LONDON | Although under threats of a possible sovereign debt rating downgrade, the UK’s government showed how to take advantage of the little margin for manoeuvre available when presenting the 2012 budget. Some pro-business measures would boost growth, said investing management firm Schroders, but they will not be enough to avoid a return to the Bank of England’s monetary expansion programme.
Schroders released its viewpoint over the coming months and pointed out that business investment growth has been very weak in the UK since the credit crunch. Poor domestic demand and uncertainty in the euro zone have discouraged capital spending.
“Foreign direct investment has also been badly hit and while the corporate sector in aggregate is cash rich, many especially SMEs still complain of a lack of funding,” Azad Zangana, European economist at Schroders, added.
“Overall, the budget should be positive […] However, these measures alone are not a game changer. More quantitative easing is likely to follow from the Bank of England.
“The Bank increased their quantitative easing programme by a further £50bn in February, but we expect the BoE to continue with another £50bn in May, another £50bn in August, before slowing down and ending with a final £25bn in November. This would take the total value of gilts purchased to £450bn.”
About the global economic scenario, Schroders indicated that 2012 is shaping up to be a repeat of 2011, when increasing optimism about the world economy in the first quarter had evaporated by the middle of the year, bringing a sharp decline in equity markets.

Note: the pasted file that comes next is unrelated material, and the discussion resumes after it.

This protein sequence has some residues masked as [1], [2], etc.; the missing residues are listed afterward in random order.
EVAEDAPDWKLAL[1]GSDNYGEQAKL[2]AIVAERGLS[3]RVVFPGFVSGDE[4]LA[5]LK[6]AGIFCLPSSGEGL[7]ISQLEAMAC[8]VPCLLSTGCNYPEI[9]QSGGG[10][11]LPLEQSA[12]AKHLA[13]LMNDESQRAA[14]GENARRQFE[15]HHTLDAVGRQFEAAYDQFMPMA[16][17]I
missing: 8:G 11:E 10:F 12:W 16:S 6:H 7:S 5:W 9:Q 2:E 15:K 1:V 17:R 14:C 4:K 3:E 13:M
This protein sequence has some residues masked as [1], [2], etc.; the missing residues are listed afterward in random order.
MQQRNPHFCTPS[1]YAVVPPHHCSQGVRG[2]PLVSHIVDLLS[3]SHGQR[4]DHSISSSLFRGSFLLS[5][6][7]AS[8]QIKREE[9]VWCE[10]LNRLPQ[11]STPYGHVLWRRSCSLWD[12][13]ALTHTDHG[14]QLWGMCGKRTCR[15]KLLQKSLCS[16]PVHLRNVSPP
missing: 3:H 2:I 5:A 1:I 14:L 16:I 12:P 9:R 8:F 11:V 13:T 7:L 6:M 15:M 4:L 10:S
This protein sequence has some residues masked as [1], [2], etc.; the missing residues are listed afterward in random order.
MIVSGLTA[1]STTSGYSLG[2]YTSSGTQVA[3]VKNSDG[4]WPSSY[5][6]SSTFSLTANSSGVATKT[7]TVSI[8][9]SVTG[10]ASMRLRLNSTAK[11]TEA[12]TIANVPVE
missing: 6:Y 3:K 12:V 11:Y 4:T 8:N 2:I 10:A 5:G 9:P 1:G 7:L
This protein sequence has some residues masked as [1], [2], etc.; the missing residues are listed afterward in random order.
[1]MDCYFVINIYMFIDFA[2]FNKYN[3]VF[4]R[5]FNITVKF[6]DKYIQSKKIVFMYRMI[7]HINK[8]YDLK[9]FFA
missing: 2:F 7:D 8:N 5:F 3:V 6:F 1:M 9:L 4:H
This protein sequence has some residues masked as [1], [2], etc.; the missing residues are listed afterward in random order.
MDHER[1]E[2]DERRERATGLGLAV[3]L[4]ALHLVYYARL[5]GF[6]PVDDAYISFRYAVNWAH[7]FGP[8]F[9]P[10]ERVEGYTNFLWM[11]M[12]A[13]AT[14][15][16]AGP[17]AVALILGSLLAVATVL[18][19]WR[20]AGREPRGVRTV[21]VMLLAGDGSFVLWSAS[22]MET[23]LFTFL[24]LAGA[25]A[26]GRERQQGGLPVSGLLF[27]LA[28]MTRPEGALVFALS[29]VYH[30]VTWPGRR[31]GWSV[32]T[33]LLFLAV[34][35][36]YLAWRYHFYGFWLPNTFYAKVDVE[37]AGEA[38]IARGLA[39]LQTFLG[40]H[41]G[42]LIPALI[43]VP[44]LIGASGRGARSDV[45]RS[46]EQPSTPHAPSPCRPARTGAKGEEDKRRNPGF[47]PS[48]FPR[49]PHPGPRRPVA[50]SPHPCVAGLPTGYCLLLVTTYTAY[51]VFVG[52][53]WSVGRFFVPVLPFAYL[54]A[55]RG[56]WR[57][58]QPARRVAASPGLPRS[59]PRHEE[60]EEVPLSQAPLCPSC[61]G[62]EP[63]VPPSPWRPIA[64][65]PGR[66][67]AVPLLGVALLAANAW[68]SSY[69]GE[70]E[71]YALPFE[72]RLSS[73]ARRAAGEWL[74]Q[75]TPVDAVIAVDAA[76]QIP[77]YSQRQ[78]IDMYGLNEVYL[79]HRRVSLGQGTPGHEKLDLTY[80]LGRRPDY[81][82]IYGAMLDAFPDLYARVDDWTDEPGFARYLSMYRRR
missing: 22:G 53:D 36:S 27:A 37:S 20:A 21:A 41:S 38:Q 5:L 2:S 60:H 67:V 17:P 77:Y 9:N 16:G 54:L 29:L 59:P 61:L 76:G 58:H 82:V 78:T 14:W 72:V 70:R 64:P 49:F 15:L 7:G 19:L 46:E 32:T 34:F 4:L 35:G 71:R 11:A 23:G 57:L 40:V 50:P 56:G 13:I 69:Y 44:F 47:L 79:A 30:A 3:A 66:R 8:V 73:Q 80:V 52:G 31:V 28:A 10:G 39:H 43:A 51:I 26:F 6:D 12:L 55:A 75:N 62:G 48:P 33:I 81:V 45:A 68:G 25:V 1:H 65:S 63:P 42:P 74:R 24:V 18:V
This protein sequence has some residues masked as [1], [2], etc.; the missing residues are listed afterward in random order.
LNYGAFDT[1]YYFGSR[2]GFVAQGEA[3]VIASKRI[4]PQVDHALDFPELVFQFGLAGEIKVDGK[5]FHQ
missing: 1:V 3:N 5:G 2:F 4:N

Chief economist Keith Wade said that the recent rise in the oil price is an echo of that period and may well herald a period of softer activity. There are some key differences, one of them being a better reaction from the European Union to limit damage:
“The commodity shock is not as great as last year as oil prices have not risen as rapidly and food prices are down. Furthermore, policy makers have acted to support growth with the European Central Bank in particular containing tail risks through the provision of unlimited term liquidity to the banks. Meanwhile, Greece has received a second bail out.”
Wade warned that there are still tensions between Iran and the West, and it is yet to be confirmed whether some of the peripheral euro zone countries will be able to meet fiscal targets.
“Investors and economists are cautious, probably a better basis for the markets to withstand whatever the world economy has in store compared with a year ago.”